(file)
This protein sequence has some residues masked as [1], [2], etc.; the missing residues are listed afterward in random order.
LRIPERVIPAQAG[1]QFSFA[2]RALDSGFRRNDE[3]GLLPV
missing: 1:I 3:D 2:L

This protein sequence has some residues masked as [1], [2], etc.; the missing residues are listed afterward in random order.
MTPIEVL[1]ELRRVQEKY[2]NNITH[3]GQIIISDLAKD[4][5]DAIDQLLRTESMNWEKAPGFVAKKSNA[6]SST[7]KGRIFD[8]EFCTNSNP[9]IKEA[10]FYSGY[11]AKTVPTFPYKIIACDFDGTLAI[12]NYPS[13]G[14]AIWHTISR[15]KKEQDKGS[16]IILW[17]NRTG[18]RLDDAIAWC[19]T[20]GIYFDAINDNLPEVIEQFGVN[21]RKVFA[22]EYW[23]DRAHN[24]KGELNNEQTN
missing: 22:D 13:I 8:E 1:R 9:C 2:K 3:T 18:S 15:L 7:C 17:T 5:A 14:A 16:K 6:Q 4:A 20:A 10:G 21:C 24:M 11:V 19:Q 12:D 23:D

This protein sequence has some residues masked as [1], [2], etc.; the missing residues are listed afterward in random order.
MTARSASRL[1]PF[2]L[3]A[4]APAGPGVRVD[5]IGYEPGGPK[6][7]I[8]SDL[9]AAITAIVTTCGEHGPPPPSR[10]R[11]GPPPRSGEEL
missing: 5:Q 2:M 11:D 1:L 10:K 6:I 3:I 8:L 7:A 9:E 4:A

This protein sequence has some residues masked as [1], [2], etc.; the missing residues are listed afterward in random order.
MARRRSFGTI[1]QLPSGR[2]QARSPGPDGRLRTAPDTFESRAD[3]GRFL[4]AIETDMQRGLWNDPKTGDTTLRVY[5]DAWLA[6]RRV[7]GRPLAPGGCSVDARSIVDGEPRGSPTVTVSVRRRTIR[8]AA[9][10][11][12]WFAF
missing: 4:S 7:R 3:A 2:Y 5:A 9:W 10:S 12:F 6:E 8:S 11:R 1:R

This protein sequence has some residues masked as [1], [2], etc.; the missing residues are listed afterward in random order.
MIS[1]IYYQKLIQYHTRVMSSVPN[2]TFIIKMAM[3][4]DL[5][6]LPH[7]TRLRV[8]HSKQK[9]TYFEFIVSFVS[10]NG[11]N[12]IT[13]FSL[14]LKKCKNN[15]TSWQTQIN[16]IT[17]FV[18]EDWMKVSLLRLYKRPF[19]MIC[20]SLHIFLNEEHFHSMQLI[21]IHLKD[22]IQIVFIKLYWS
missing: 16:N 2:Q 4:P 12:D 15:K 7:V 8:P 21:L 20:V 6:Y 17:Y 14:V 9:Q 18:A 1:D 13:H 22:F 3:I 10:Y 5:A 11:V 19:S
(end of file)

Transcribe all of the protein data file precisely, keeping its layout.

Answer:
This protein sequence has some residues masked as [1], [2], etc.; the missing residues are listed afterward in random order.
LRIPERVIPAQAG[1]QFSFA[2]RALDSGFRRNDE[3]GLLPV
missing: 1:I 3:D 2:L

This protein sequence has some residues masked as [1], [2], etc.; the missing residues are listed afterward in random order.
MTPIEVL[1]ELRRVQEKY[2]NNITH[3]GQIIISDLAKD[4][5]DAIDQLLRTESMNWEKAPGFVAKKSNA[6]SST[7]KGRIFD[8]EFCTNSNP[9]IKEA[10]FYSGY[11]AKTVPTFPYKIIACDFDGTLAI[12]NYPS[13]G[14]AIWHTISR[15]KKEQDKGS[16]IILW[17]NRTG[18]RLDDAIAWC[19]T[20]GIYFDAINDNLPEVIEQFGVN[21]RKVFA[22]EYW[23]DRAHN[24]KGELNNEQTN
missing: 22:D 13:I 8:E 1:R 9:C 2:K 3:T 18:S 15:L 7:C 17:T 5:A 14:A 16:K 6:Q 4:A 20:A 10:G 21:C 24:M 11:V 19:Q 12:D 23:D

This protein sequence has some residues masked as [1], [2], etc.; the missing residues are listed afterward in random order.
MTARSASRL[1]PF[2]L[3]A[4]APAGPGVRVD[5]IGYEPGGPK[6][7]I[8]SDL[9]AAITAIVTTCGEHGPPPPSR[10]R[11]GPPPRSGEEL
missing: 5:Q 2:M 11:D 1:L 10:K 6:I 3:I 8:L 7:A 9:E 4:A

This protein sequence has some residues masked as [1], [2], etc.; the missing residues are listed afterward in random order.
MARRRSFGTI[1]QLPSGR[2]QARSPGPDGRLRTAPDTFESRAD[3]GRFL[4]AIETDMQRGLWNDPKTGDTTLRVY[5]DAWLA[6]RRV[7]GRPLAPGGCSVDARSIVDGEPRGSPTVTVSVRRRTIR[8]AA[9][10][11][12]WFAF
missing: 4:S 7:R 3:A 2:Y 5:A 9:W 10:S 12:F 6:E 8:S 11:R 1:R

This protein sequence has some residues masked as [1], [2], etc.; the missing residues are listed afterward in random order.
MIS[1]IYYQKLIQYHTRVMSSVPN[2]TFIIKMAM[3][4]DL[5][6]LPH[7]TRLRV[8]HSKQK[9]TYFEFIVSFVS[10]NG[11]N[12]IT[13]FSL[14]LKKCKNN[15]TSWQTQIN[16]IT[17]FV[18]EDWMKVSLLRLYKRPF[19]MIC[20]SLHIFLNEEHFHSMQLI[21]IHLKD[22]IQIVFIKLYWS
missing: 16:N 2:Q 4:P 12:D 15:K 7:V 8:P 21:L 20:V 6:Y 17:Y 14:V 9:Q 18:A 1:D 13:H 22:F 3:I 10:Y 5:A 11:V 19:S